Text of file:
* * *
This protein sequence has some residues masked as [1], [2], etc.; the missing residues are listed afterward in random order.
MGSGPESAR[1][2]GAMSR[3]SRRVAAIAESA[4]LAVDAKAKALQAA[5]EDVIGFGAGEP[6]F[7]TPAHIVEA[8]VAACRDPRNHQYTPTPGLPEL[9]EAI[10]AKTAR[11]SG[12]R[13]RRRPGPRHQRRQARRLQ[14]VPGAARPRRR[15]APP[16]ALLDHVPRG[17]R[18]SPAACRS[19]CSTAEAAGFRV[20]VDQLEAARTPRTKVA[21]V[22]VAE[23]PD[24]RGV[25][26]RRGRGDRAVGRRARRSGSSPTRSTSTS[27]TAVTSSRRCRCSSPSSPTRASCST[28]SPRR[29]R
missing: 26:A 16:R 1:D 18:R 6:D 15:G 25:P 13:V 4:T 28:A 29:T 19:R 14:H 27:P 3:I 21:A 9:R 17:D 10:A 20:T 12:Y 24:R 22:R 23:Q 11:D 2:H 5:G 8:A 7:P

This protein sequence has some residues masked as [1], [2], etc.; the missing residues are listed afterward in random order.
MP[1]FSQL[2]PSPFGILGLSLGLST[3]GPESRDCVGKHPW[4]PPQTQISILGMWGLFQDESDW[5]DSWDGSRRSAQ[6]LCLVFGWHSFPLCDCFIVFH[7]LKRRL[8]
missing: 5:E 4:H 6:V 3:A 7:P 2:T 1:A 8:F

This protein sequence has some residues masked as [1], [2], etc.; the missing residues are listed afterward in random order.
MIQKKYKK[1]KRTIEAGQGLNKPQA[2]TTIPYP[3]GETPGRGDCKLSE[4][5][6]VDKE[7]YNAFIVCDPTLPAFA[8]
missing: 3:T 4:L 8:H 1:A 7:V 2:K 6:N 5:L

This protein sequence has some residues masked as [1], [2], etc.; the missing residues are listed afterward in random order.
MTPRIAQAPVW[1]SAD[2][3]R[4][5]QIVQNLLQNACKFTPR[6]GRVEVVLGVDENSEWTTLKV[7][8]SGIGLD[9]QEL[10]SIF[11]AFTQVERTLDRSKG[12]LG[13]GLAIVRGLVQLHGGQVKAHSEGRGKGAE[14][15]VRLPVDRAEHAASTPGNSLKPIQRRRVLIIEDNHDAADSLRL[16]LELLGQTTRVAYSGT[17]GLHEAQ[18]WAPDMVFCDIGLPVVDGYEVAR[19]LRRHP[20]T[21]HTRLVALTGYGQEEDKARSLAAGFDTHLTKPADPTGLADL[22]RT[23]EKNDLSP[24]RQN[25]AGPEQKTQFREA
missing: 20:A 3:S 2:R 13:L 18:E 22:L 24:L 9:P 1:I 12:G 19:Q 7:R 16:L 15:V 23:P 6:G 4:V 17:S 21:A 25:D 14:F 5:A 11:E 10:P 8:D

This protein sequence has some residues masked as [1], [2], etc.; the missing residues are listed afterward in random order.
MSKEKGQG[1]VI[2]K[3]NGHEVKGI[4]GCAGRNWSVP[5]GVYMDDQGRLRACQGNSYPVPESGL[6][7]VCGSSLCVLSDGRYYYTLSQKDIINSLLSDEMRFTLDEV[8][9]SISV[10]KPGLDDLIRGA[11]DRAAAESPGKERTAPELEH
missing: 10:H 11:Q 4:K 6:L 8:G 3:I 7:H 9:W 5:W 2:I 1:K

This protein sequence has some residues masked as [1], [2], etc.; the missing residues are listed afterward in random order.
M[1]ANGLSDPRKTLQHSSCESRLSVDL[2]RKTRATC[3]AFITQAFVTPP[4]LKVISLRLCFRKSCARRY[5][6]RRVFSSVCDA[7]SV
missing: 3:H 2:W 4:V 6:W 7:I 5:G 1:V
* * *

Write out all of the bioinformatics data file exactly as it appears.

This protein sequence has some residues masked as [1], [2], etc.; the missing residues are listed afterward in random order.
MGSGPESAR[1][2]GAMSR[3]SRRVAAIAESA[4]LAVDAKAKALQAA[5]EDVIGFGAGEP[6]F[7]TPAHIVEA[8]VAACRDPRNHQYTPTPGLPEL[9]EAI[10]AKTAR[11]SG[12]R[13]RRRPGPRHQRRQARRLQ[14]VPGAARPRRR[15]APP[16]ALLDHVPRG[17]R[18]SPAACRS[19]CSTAEAAGFRV[20]VDQLEAARTPRTKVA[21]V[22]VAE[23]PD[24]RGV[25][26]RRGRGDRAVGRRARRSGSSPTRSTSTS[27]TAVTSSRRCRCSSPSSPTRASCST[28]SPRR[29]R
missing: 26:A 16:R 1:D 18:R 6:D 15:G 25:P 13:V 4:T 28:A 29:T 19:R 14:H 27:P 3:I 21:A 9:R 17:D 10:A 20:T 12:Y 24:R 22:R 23:Q 11:D 2:H 5:G 8:A 7:P

This protein sequence has some residues masked as [1], [2], etc.; the missing residues are listed afterward in random order.
MP[1]FSQL[2]PSPFGILGLSLGLST[3]GPESRDCVGKHPW[4]PPQTQISILGMWGLFQDESDW[5]DSWDGSRRSAQ[6]LCLVFGWHSFPLCDCFIVFH[7]LKRRL[8]
missing: 5:E 4:H 6:V 3:A 7:P 2:T 1:A 8:F

This protein sequence has some residues masked as [1], [2], etc.; the missing residues are listed afterward in random order.
MIQKKYKK[1]KRTIEAGQGLNKPQA[2]TTIPYP[3]GETPGRGDCKLSE[4][5][6]VDKE[7]YNAFIVCDPTLPAFA[8]
missing: 3:T 4:L 8:H 1:A 7:V 2:K 6:N 5:L

This protein sequence has some residues masked as [1], [2], etc.; the missing residues are listed afterward in random order.
MTPRIAQAPVW[1]SAD[2][3]R[4][5]QIVQNLLQNACKFTPR[6]GRVEVVLGVDENSEWTTLKV[7][8]SGIGLD[9]QEL[10]SIF[11]AFTQVERTLDRSKG[12]LG[13]GLAIVRGLVQLHGGQVKAHSEGRGKGAE[14][15]VRLPVDRAEHAASTPGNSLKPIQRRRVLIIEDNHDAADSLRL[16]LELLGQTTRVAYSGT[17]GLHEAQ[18]WAPDMVFCDIGLPVVDGYEVAR[19]LRRHP[20]T[21]HTRLVALTGYGQEEDKARSLAAGFDTHLTKPADPTGLADL[22]RT[23]EKNDLSP[24]RQN[25]AGPEQKTQFREA
missing: 20:A 3:S 2:R 13:L 18:E 22:L 24:L 9:P 1:I 12:G 19:Q 7:R 16:L 15:V 23:P 6:G 4:V 17:S 21:A 25:D 14:F 5:A 11:E 10:P 8:D

This protein sequence has some residues masked as [1], [2], etc.; the missing residues are listed afterward in random order.
MSKEKGQG[1]VI[2]K[3]NGHEVKGI[4]GCAGRNWSVP[5]GVYMDDQGRLRACQGNSYPVPESGL[6][7]VCGSSLCVLSDGRYYYTLSQKDIINSLLSDEMRFTLDEV[8][9]SISV[10]KPGLDDLIRGA[11]DRAAAESPGKERTAPELEH
missing: 10:H 11:Q 4:K 6:L 8:G 3:I 7:H 9:W 5:W 2:I 1:K

This protein sequence has some residues masked as [1], [2], etc.; the missing residues are listed afterward in random order.
M[1]ANGLSDPRKTLQHSSCESRLSVDL[2]RKTRATC[3]AFITQAFVTPP[4]LKVISLRLCFRKSCARRY[5][6]RRVFSSVCDA[7]SV
missing: 3:H 2:W 4:V 6:W 7:I 5:G 1:V